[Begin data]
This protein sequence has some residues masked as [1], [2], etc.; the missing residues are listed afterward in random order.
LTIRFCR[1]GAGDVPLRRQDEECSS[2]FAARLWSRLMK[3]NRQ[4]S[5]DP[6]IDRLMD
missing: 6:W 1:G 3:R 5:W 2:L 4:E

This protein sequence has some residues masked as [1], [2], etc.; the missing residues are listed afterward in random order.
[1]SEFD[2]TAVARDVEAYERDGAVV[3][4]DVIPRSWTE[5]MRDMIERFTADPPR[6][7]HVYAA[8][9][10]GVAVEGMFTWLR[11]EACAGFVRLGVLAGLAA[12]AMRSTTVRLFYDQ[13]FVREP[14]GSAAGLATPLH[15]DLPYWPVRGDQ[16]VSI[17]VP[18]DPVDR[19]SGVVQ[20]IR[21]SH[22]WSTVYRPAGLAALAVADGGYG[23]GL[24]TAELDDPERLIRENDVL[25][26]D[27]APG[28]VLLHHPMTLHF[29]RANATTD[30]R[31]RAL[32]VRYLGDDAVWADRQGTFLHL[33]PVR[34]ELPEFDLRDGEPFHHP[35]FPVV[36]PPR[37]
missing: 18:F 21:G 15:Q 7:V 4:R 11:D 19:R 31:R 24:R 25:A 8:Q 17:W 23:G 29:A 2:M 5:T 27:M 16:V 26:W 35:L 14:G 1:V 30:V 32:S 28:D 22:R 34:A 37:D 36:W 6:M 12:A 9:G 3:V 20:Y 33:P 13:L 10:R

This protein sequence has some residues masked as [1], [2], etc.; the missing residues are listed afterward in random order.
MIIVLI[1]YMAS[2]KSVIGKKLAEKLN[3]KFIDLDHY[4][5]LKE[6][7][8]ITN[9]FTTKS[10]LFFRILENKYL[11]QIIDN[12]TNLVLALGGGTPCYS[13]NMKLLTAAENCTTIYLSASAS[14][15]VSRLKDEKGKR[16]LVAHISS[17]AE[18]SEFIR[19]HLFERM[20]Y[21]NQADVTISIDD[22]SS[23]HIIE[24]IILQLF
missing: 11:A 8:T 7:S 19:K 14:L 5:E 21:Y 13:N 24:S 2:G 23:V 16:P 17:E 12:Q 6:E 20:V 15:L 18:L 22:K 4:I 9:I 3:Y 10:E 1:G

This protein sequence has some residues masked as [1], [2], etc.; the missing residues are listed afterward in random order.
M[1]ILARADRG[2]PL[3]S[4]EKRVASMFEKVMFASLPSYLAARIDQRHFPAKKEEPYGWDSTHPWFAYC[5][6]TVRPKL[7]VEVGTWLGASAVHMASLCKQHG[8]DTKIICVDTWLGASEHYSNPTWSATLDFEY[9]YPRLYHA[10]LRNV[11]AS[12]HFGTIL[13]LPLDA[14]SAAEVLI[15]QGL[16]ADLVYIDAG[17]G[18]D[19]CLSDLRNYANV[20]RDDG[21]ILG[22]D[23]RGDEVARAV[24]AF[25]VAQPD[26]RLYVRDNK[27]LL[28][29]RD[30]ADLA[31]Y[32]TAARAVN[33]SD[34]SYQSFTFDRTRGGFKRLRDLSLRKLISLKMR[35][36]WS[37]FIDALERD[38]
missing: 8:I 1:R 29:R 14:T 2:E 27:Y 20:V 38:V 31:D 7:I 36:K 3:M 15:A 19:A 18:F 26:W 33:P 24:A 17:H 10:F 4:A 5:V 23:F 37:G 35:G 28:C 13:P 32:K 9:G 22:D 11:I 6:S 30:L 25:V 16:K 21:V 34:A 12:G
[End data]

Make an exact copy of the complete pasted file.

This protein sequence has some residues masked as [1], [2], etc.; the missing residues are listed afterward in random order.
LTIRFCR[1]GAGDVPLRRQDEECSS[2]FAARLWSRLMK[3]NRQ[4]S[5]DP[6]IDRLMD
missing: 6:W 1:G 3:R 5:W 2:L 4:E

This protein sequence has some residues masked as [1], [2], etc.; the missing residues are listed afterward in random order.
[1]SEFD[2]TAVARDVEAYERDGAVV[3][4]DVIPRSWTE[5]MRDMIERFTADPPR[6][7]HVYAA[8][9][10]GVAVEGMFTWLR[11]EACAGFVRLGVLAGLAA[12]AMRSTTVRLFYDQ[13]FVREP[14]GSAAGLATPLH[15]DLPYWPVRGDQ[16]VSI[17]VP[18]DPVDR[19]SGVVQ[20]IR[21]SH[22]WSTVYRPAGLAALAVADGGYG[23]GL[24]TAELDDPERLIRENDVL[25][26]D[27]APG[28]VLLHHPMTLHF[29]RANATTD[30]R[31]RAL[32]VRYLGDDAVWADRQGTFLHL[33]PVR[34]ELPEFDLRDGEPFHHP[35]FPVV[36]PPR[37]
missing: 18:F 21:G 15:Q 7:V 4:R 11:D 19:R 31:R 24:R 25:A 8:Q 17:W 23:G 29:A 2:M 5:T 27:M 16:V 26:W 35:L 14:G 1:V 30:V 32:S 28:D 22:R 34:A 37:D 36:W 6:M 12:A 9:G 3:V 20:Y 33:P 13:L 10:R

This protein sequence has some residues masked as [1], [2], etc.; the missing residues are listed afterward in random order.
MIIVLI[1]YMAS[2]KSVIGKKLAEKLN[3]KFIDLDHY[4][5]LKE[6][7][8]ITN[9]FTTKS[10]LFFRILENKYL[11]QIIDN[12]TNLVLALGGGTPCYS[13]NMKLLTAAENCTTIYLSASAS[14][15]VSRLKDEKGKR[16]LVAHISS[17]AE[18]SEFIR[19]HLFERM[20]Y[21]NQADVTISIDD[22]SS[23]HIIE[24]IILQLF
missing: 11:A 8:T 7:S 19:K 14:L 5:E 21:Y 13:N 24:S 2:G 23:V 16:P 17:E 12:Q 6:E 20:V 15:L 18:L 22:K 4:I 9:I 3:Y 10:E 1:G

This protein sequence has some residues masked as [1], [2], etc.; the missing residues are listed afterward in random order.
M[1]ILARADRG[2]PL[3]S[4]EKRVASMFEKVMFASLPSYLAARIDQRHFPAKKEEPYGWDSTHPWFAYC[5][6]TVRPKL[7]VEVGTWLGASAVHMASLCKQHG[8]DTKIICVDTWLGASEHYSNPTWSATLDFEY[9]YPRLYHA[10]LRNV[11]AS[12]HFGTIL[13]LPLDA[14]SAAEVLI[15]QGL[16]ADLVYIDAG[17]G[18]D[19]CLSDLRNYANV[20]RDDG[21]ILG[22]D[23]RGDEVARAV[24]AF[25]VAQPD[26]RLYVRDNK[27]LL[28][29]RD[30]ADLA[31]Y[32]TAARAVN[33]SD[34]SYQSFTFDRTRGGFKRLRDLSLRKLISLKMR[35][36]WS[37]FIDALERD[38]
missing: 8:I 1:R 29:R 14:T 2:E 27:Y 20:V 38:V 31:D 7:I 36:K 3:M 15:A 19:A 18:F 26:W 33:P 24:A 17:H 10:F 4:A 5:V 23:F 37:G 35:G 28:C 13:P 32:K 9:G 22:D 11:I 6:S 30:L 25:V 16:K 21:V 34:A 12:G